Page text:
How healthy is pork? Pork is a popular meat. It comes in many forms and can be almost be found in any meal. But is pork healthy?
What are the Effects of Pork on Your Cholesterol Levels?
A 2015 report found that consuming 50 grams or about 2 ounces, of processed meat everyday will increase your risk of colorectal cancer by 18%.
Processed meat is any meat that has been modified to extend its shelf life. These include meat that has been cured, salted or smoked. Sliced ham from the deli counter, bacon and sausage are examples of processed pork.
A study which was published by the American Heart Association found that men who eat moderate amounts of processed red meat, such as ham and bacon, may increase their risk of heart failure or death from heart failure. Researchers recommend to avoid processed meat and eat only 1-2 servings or less of unprocessed red meat per week.
While a 2013 study which was published in BMC Medicine studied data from half a million women and men and found an association between processed meat, and cardiovascular disease and cancer. In addition, researchers found that the more processed meat you consume, the more likely you are to die young.
Pork and Cholesterol
When choosing pork as your protein source, keep in mind the word “lean,” this means less saturated fat.
Pork is compact, lean, white meat if you pick the loin cut. A good example is a serving of pork loin with the fat trimmed off is almost the same as eating an equivalent serving of chicken with the skin trimmed off.
Pork tenderloin is another lean meat cut to look for. It contains 3.5 grams fat and 1 gram saturated fat, in a 3 oz serving, which is similar to a 3 oz chicken breast. A pork chop contains five times as much saturated fat. When you go meat shopping, it is good to remember that a center cut of pork is also lean meat.
Ham is considered red-meat pork, but if you trim the fat, it is also a lean cut. But keep in mind that ham, like other processed meats, contains higher sodium.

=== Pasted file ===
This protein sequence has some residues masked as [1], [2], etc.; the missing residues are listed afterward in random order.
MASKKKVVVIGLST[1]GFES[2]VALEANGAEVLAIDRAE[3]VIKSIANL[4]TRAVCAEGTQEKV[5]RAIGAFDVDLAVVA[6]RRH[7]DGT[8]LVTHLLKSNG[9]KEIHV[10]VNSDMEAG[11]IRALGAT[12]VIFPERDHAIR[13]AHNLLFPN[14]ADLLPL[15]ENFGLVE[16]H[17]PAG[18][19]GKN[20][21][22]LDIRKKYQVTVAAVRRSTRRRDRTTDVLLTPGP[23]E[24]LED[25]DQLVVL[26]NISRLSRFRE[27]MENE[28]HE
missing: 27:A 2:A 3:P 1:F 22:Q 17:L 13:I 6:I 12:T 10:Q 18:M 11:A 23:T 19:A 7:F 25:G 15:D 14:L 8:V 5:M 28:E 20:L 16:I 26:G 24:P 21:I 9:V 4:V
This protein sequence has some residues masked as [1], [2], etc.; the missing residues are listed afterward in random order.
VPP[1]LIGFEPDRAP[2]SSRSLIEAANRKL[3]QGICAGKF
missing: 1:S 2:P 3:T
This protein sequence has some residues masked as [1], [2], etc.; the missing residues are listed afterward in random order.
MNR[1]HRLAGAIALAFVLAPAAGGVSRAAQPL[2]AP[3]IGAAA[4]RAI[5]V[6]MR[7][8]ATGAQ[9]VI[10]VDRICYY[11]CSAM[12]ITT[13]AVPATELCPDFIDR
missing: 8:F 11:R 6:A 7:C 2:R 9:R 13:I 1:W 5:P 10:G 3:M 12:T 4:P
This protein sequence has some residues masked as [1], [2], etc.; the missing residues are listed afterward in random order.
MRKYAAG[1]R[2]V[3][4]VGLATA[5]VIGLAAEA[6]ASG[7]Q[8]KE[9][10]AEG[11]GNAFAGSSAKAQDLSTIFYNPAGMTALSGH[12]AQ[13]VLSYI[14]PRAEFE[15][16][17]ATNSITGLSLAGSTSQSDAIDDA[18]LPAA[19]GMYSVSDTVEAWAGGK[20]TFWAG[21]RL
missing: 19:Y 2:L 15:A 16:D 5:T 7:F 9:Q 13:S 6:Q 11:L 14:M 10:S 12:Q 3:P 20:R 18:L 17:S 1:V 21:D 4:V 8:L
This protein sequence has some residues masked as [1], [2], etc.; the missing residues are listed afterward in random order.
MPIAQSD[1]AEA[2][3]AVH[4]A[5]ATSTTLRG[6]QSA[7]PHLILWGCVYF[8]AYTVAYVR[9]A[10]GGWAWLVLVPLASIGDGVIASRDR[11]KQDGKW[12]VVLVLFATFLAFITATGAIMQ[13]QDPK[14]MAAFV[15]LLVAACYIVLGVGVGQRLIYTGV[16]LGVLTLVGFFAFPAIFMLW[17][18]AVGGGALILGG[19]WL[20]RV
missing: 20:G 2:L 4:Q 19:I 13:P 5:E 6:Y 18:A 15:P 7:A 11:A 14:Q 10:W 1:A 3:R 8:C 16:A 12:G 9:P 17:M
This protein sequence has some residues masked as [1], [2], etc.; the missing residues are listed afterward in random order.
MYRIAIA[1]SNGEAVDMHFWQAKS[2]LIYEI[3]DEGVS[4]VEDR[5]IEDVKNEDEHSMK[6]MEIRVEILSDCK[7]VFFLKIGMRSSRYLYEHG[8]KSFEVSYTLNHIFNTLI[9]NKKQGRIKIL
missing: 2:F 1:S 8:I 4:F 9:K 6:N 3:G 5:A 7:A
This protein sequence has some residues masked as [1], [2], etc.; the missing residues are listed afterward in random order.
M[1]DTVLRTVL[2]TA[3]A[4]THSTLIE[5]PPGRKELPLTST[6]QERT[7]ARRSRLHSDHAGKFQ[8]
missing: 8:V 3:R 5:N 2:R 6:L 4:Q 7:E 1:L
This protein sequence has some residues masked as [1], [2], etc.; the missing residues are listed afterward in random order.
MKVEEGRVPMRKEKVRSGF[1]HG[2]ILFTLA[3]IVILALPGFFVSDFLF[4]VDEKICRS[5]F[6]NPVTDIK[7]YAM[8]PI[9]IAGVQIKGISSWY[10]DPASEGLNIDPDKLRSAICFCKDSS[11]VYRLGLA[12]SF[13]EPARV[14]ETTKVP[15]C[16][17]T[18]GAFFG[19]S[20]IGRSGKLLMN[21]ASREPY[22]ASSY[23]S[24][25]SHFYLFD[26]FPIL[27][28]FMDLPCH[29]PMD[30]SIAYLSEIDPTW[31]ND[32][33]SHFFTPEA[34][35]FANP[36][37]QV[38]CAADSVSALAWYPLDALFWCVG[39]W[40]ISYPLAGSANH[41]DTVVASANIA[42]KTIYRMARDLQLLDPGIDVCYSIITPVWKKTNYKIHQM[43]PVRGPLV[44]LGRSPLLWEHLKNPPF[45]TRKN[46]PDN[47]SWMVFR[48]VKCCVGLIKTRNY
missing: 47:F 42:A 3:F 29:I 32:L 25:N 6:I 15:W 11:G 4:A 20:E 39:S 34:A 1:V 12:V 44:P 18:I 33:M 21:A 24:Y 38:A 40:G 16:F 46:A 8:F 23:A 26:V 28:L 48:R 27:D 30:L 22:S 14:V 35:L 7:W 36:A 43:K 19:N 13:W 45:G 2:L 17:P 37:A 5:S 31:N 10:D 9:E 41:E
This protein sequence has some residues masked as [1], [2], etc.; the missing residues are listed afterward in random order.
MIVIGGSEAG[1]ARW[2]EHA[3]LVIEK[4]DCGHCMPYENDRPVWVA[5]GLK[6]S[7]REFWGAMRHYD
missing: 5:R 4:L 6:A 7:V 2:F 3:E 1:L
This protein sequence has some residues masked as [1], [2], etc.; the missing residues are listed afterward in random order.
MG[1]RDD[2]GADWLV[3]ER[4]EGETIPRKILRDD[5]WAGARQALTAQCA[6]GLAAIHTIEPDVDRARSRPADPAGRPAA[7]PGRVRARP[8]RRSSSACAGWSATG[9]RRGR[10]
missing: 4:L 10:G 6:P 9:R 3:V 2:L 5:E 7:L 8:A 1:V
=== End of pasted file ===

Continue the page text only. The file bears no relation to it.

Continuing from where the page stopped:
An ounce of lean pork has about 45 calories, which is the same as that of 1 oz of chicken. Cutting off the fat helps a lot. A 3 oz serving of roasted pork center loin contains about 169 calories with the fat trimmed, but about 200 calories if you leave the fat on.
High Cholesterol and Pork: What You Should Limit?
Some cuts of pork, like spareribs, can be as bad for you, as any red meat when it comes to the fat content. Pork spareribs are a high-fat cut, with 25 grams of fat in a 3 oz serving. Out of those 25 grams fat, 9 grams are saturated fat.
Pork choices you should limit or avoid as much as possible, are bacon, sausage and ground pork.
Healthier Pork Options When Cooking
Lean, white-meat pork is as healthy as chicken meat, but not as healthy as fish. Current dietary recommendations are for you to eat fish as your protein source at least twice per week.
You can try these heart-smart cooking options for pork:
- Avoid breading and frying. As breading adds calories and soaks up fat.
- Avoid pork gravy or barbecue sauce.
- Always choose broiled, roasted, grilled and not fried.
- Choose lean cut pork and trimmed fat.
- Remove any saturated fat before reheating leftovers.
- Remove any fat off the meat before eating or cooking.
Pork can be the “other white meat”, if you strictly follow these guidelines. You can still meet your main goal to avoid saturated fat when you have high cholesterol.